By Ray Stern
By Ray Stern
By New Times
By Amy Silverman
By Stephen Lemons
By Stephen Lemons
By Monica Alonzo
By Chris Parker
Warnas, a 22-year county employee, was handed a letter March 18 giving him the choice of quitting or being fired the next day, according to the claim he has filed with the county. The notice gave no reason for his firing, and Warnas was not even allowed to return to his office, the claim states.
Saying his firing was without justification, Warnas is seeking his job back. Neither Warnas nor his attorney would comment on the case.
Now, Stillwell, too, has filed a claim with the county in an attempt to block Pederson's efforts to replace her. Stillwell and her attorney, Stan Lubin, say that her case, like Collins', focuses on whether Stillwell can be fired by anyone but the Board of Supervisors. As library director, Stillwell is technically head of an independent district that is not part of the county government, and therefore may not be within Pederson's jurisdiction.
Pederson and the county say that Stillwell is not being fired. Citing a 1926 statute that specifies four-year terms for county librarians, Pederson says Stillwell's term has expired and a search has begun to see if a more qualified director can be found.
Stillwell, Pederson says, is more than welcome to apply for the job again. "We have proceeded in conjunction with legal advice and, as far as I know, everything is proper," he says.
So far, Collins, Warnas and Stillwell are the ones most vigorously fighting the way they have been treated since Pederson arrived, but they are far from being alone in their disenchantment with Pederson's rough handling of some personnel matters.
Pederson, current and former county employees note, likes to preach a leadership philosophy of "Total Quality Management," a management mantra of the 1990s that embraces the notion of treating employees and co-workers with friendliness and respect.
"You have to treat people decently," is an oft-repeated Pederson quote, and it is often repeated derisively.
In his handling of Collins, Stillwell, Warnas and others, critics say, Pederson has done anything but act decently.
"There's very definitely a pattern of not dealing with people in a fair and humane manner," says one former longtime employee who was nearing retirement and quit after watching several of her friends and longtime colleagues dismissed with little warning or explanation. Adolfo Echeveste, who was let go as head of the health department earlier this year, characterizes Pederson's management style as "obfuscated and scapegoating and confused, a smoke-and-mirrors kind of approach."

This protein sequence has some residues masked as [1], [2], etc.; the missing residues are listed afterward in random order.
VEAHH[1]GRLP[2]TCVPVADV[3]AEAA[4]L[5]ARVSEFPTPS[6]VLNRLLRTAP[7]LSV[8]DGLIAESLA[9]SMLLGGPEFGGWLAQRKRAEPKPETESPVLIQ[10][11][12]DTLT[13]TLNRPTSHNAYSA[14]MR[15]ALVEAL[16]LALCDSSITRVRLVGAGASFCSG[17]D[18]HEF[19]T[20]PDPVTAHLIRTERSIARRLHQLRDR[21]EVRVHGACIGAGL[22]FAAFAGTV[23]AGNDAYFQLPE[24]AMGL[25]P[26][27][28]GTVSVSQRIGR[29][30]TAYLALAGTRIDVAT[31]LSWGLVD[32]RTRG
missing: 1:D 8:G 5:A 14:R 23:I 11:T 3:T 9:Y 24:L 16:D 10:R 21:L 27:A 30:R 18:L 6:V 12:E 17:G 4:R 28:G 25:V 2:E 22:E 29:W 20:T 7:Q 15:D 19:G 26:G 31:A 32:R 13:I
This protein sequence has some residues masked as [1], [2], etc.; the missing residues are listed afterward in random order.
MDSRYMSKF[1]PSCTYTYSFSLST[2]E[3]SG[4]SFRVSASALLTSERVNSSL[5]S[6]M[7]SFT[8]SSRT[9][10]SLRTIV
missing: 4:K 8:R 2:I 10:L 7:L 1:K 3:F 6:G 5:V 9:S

After running the health department for ten years--and being credited by many with saving it from financial catastrophe when he took over--Echeveste says he was willing to accept the prospect that a new county manager would want to name his own director.
But rather than being told it was time for a changing of the guard, Echeveste says, he was "maligned and so destroyed personally and professionally" by comments and criticism Pederson and others made behind his back, both before and after his termination.
"Whether you agree or disagree with the turnover," he says, "at least have some integrity in what you do."
Pederson says he sees no need to defend his handling of various personnel issues, except to the board.
"The board has delegated to me overall responsibility for that," he says. "Virtually every personnel action that occurs in the county--promotion, salary adjustment, disciplinary actions--has to be approved by the board before it is final."
@body:Pederson's selection as county manager in 1990 smacked of a political fix from the outset, according to many who were involved in the process. When former county manager Bob Mauney was pressured into quitting, the then-Board of Supervisors opened a nationwide search for a replacement.
At the time, Pederson had been city manager of Colorado Springs, Colorado, for a little more than a year. He had left Scottsdale after a new council decided he was not its kind of guy.
During his eight years in Scottsdale, says former city councilmember Susan Bitter Smith, Pederson had rearranged the city staff to "consolidate his power."
"He came up with an unusual staffing pattern, like multiple managers in different departments and some unique chains of command," says Smith, who acknowledges being part of the council faction that wanted Pederson gone.
Up in Colorado, Pederson apparently was having problems with that city's mayor, Bob Isaac. Isaac, in fact, would later be quoted as saying that Pederson "did nothing to help this city" and described Pederson as an "abusive bully."
As the nationwide search for a new county manager approached the stage when finalists would be interviewed, Pederson--who had not even applied for the job--suddenly showed up in the hunt, under the sponsorship of supervisor Jim Bruner. Bruner had been a Scottsdale city councilmember and Pederson supporter before moving to the county board.
Suddenly, county insiders say, the much-touted, open, nationwide search became a sham. Bruner lined up two more votes on the board, one of them Freestone's. Pederson was in.
Even before the new county manager had officially taken office, Stillwell says, she knew she and the library district were facing new problems.